Following the loss in the Final, the Sharks have infused their lineup with speed and skating ability. Mikkel Boedker was signed the following summer, and Evander Kane was acquired at this year's trade deadline. Kevin Labanc, Timo Meier, and Marcus Sorensen debuted last season. Dylan DeMelo, Tim Heed, and Joakim Ryan played extended NHL minutes this season, and there's nary a Roman Polak in sight. 

Take it all together, and San Jose played at a high pace this season. Using team-level shot-attempt rates as a proxy for pace of play, as Sean Tierney of HockeyGraphs and The Athletic did with the graph shown below, the Sharks played at the league's third-highest pace this season. 

The Ducks were pretty far behind the Sharks on the season, at a rate of about five fewer shot attempts per hour. Keep in mind that data includes 67 games of Cam Fowler, one of Anaheim's best skaters on the blueline who missed the entirety of the first round with a shoulder injury. The Golden Knights don't rank as highly as one might expect, but still played at a faster pace than the Kings.

Vegas didn't have the same inciting incident as San Jose to fill its roster with strong skaters, considering the expansion team didn't play its first game until October. Instead, the Golden Knights saw the writing on the wall, and placed a premium on skating ability in the expansion draft, and in adding to their team afterward. 

"That was our basis for who we chose," Vegas pro scout Kelly Kisio told NBC Sports California in a February interview. "Guys that had hockey sense, and guys that could skate. If you have those guys, they will somehow make it happen."

43-goal scorer William Karlsson is a burner, and they acquired another one, Tomas Tatar, at the trade deadline. Blue-chip blueliners Nate Schmidt and Shea Theodore were prized for their mobility well before landing in Sin City. Even bottom-six forwards like Pierre-Edouard Bellemare and depth defensemen like Jon Merrill are good skaters. 

The disparity was clear in Vegas' first-round series with Los Angeles. Five-on-five, only three teams in the first round have accounted for a higher percentage of expected goals entering Friday (Winnipeg Jets, Tampa Bay Lightning, and Washington Capitals) than the Golden Knights, according to Corsica Hockey. 

Neither Vegas nor San jose will enjoy gap in skating ability against one another, however, setting up a what should be a standout second-round matchup. The games will be fast, but the length of the first-ever playoff series between the two should be anything but.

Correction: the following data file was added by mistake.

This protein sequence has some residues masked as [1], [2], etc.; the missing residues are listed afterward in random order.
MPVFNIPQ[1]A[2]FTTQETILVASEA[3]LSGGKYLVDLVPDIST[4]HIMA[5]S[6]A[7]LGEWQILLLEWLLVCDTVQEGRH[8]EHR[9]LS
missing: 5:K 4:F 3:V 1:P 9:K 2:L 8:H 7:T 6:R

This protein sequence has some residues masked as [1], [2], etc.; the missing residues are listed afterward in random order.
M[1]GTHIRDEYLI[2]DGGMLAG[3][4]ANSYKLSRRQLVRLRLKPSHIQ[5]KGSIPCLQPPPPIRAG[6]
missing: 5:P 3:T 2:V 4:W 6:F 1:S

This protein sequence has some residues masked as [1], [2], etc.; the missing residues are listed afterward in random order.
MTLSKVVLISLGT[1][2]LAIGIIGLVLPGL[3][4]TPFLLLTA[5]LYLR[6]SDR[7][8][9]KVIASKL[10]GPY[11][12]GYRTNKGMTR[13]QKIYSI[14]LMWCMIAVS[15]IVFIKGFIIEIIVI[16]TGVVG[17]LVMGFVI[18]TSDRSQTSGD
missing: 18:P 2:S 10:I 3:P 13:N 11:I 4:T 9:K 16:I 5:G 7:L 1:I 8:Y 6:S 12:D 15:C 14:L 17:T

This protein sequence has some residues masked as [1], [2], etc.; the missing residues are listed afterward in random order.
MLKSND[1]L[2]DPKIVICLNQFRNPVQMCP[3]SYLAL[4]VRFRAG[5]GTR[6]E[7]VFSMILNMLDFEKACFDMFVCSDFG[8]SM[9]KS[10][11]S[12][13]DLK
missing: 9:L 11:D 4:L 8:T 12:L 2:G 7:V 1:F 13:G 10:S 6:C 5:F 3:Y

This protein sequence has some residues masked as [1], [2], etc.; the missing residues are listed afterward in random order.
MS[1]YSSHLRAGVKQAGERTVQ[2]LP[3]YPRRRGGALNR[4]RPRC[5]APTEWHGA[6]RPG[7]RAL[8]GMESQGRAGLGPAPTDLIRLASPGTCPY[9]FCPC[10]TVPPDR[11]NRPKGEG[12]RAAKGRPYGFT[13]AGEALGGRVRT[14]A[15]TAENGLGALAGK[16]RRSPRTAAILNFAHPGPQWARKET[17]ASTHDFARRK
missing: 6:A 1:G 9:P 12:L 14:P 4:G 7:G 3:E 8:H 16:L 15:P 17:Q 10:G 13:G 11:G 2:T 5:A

DeBoer: Now healthy, series-clincher Hertl can reach 'another level' in playoffs

DeBoer: Now healthy, series-clincher Hertl can reach 'another level' in playoffs

SAN JOSE -- Sharks head coach Peter DeBoer thought Tomas Hertl’s series-clinching goal on Wednesday, in the midst of the best season of his five-year NHL career, was a long time coming.

“He would’ve gotten to this level earlier than this year if he had been healthy,” DeBoer said after San Jose swept the Anaheim Ducks out of the first round with a 2-1 win in Game 4. “He’s had some really bad luck with some really bad injuries. He’s healthy and he’s playing at another level, and I still think he’s got another level he can get to, too.”

Hertl deflected Marc-Edouard Vlasic’s point shot through Ducks goaltender John Gibson’s legs for the game-winner with 10:51 remaining in regulation, and just over a minute after Anaheim tied the game. As NBC Sports California statistician Darin Stephens noted, it was the Czech forward’s second career game-winning goal in the postseason.

Since entering the league in 2013-14, Hertl’s tied for 37th with 22 game-winning goals in the regular season and playoffs, according to STATS. Only Joe Pavelski (32) and Logan Couture (23) have more during that time, and Hertl’s played 85 fewer games than Pavelski, and 26 than Couture.

Were it not for recurring right knee issues that caused him to miss 45 games his rookie season, cut short his Stanley Cup Final in 2016, and forced him to miss another 33 last year, he’d almost certainly be higher on the list.

Five-on-five, only 11 players that played a minimum of 500 minutes have generated expected goals (xG), or shot attempts that account for quality, at a higher rate than Hertl (0.95 xG/60, according to Corsica Hockey) since he entered the league. If you include the postseason, he jumps into the top 10.

DeBoer’s right to think Hertl can reach another level, too. The 25-year-old’s 21 non-empty-net goals matched a career-high, no player underperformed their expected goals total across all situations more than Hertl, as Sean Tierney of HockeyGraphs and The Athletic pointed out.

With health back on Hertl’s side, DeBoer doesn’t see this as the young forward finally maximizing his potential. Instead, the head coach thinks Hertl is just beginning to reach it.

“This wasn’t about anyone pushing him…[He’s] been healthy and he’s starting to find the level that he’s capable of being at, I think, for a long career.”